Church of St Mary


Heritage Category:
Listed Building
List Entry Number:
Date first listed:
Statutory Address:
Church of St Mary, Billingsley


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Statutory Address:
Church of St Mary, Billingsley

The building or site itself may lie within the boundary of more than one authority.

Shropshire (Unitary Authority)
National Grid Reference:
SO 70416 85387



BILLINGSLEY Church of St Mary 09-MAR-70

II* Small parish church with C12 and later fabric; largely rebuilt in 1875 by Robert Griffiths in the Decorated style.

MATERIALS: Stone rubble with freestone dressings. Timber framed porch; tiled roofs.

PLAN: Nave and chancel with west end bellcote and south porch.

EXTERIOR: In the south wall of the nave is a blocked C12 doorway. This has a roll-moulded round-headed arch with colonnettes with cable mouldings and carved capitals and a tympanum decorated with hatched triangles. West of this is the timber framed porch with bargeboards with blind quatrefoils in roundels. The porch has been restored and rebuilt on taller north and south side walls but the surviving flamboyant heads to the timber traceried sides appear to be original, as does the timber arched outer doorway with carved spandrels. The porch roof and bargeboards have been restored. The doorway into the church is round-headed with two roll-moulded round-headed arches and supposedly of 1875, but may be the north door seen by Glynne resited. The remainder of the exterior fabric is also of 1875 but may copy early window forms. Two-light Geometric Decorated style traceried west window below a large bellcote with trefoil-headed openings for two bells and a steep stone superstructure with iron cresting and a weathervane. The other windows are a mixture of Geometric style traceried designs and lancets. A chimney stack projects through the east end of the nave roof on the south side. INTERIOR: small C12 style round-headed chancel arch of two orders. This has been thoroughly recut or replaced in the C19. The chancel has a C19 canted timber roof divided into panels. On the north wall of the chancel there is a feature considered to be a C14 Easter sepulchre. This is a gabled Gothic recess, the gable decorated with crockets and filled with pierced Geometric style tracery. A chest under the recess has a tier of blind trefoil-headed arcading. The structure has massively tall pinnacles on either side of the gable. The circa C12 font has a large plain bowl with a square section moulding above the later stem. Encaustic tiles to the chancel. The nave also has a C19 roof, arch braced with a ridge board with one tier of purlins. Jacobean pulpit and reader's desk in one with carved decoration below the cornice and tiers of panelling. C19 benches with ends with concave shoulders. HISTORY: The church was described in 1846 before restoration by Sir Stephen Glynne.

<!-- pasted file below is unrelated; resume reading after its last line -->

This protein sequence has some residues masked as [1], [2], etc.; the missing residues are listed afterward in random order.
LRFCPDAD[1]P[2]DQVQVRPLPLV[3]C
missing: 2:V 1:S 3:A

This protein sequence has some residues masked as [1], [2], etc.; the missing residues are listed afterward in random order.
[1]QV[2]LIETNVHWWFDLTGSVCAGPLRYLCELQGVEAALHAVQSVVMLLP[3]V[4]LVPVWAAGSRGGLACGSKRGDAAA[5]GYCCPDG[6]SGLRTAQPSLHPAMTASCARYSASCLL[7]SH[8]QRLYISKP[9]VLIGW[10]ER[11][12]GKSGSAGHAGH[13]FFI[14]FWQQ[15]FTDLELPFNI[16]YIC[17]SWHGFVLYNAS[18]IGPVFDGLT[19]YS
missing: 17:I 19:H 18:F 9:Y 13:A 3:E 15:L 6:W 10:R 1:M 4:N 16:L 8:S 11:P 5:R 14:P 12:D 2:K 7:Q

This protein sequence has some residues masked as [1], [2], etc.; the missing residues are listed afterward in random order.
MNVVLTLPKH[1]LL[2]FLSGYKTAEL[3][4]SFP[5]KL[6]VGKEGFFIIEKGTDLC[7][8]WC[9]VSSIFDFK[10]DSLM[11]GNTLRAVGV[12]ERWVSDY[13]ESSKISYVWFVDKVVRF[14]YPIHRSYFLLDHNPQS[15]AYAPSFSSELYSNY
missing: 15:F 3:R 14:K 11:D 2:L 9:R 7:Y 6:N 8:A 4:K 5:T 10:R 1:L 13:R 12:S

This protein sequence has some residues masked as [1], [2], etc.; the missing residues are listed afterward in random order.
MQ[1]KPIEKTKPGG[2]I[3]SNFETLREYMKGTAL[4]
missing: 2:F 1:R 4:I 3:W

SOURCES: J Newman and N Pevsner, The Buildings of England: Shropshire (2006), 149-50; DC Cox (ed), Sir Stephen Glynne's Church Notes for Shropshire (1997), 12

REASONS FOR DESIGNATION DECISION: Church of St Mary, Billingsley, is listed at Grade II* for the following principal reasons: * It includes a number of features and fittings of different dates within an attractive but unremarkable 1875 rebuilding by Robert Griffiths * these features include a C12 south doorway with tympanum; C14 Easter sepulchre; circa late C15 timber-framed porch; and a Jacobean pulpit and reader's desk combined.



The contents of this record have been generated from a legacy data system.

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This building is listed under the Planning (Listed Buildings and Conservation Areas) Act 1990 as amended for its special architectural or historic interest.

End of official listing

Images of England

Images of England was a photographic record of every listed building in England, created as a snap shot of listed buildings at the turn of the millennium. These photographs of the exterior of listed buildings were taken by volunteers between 1999 and 2008. The project was supported by the Heritage Lottery Fund.

Date: 13 Aug 2002
Reference: IOE01/07696/30
Rights: Copyright IoE Mr Michael Cox. Source Historic England Archive
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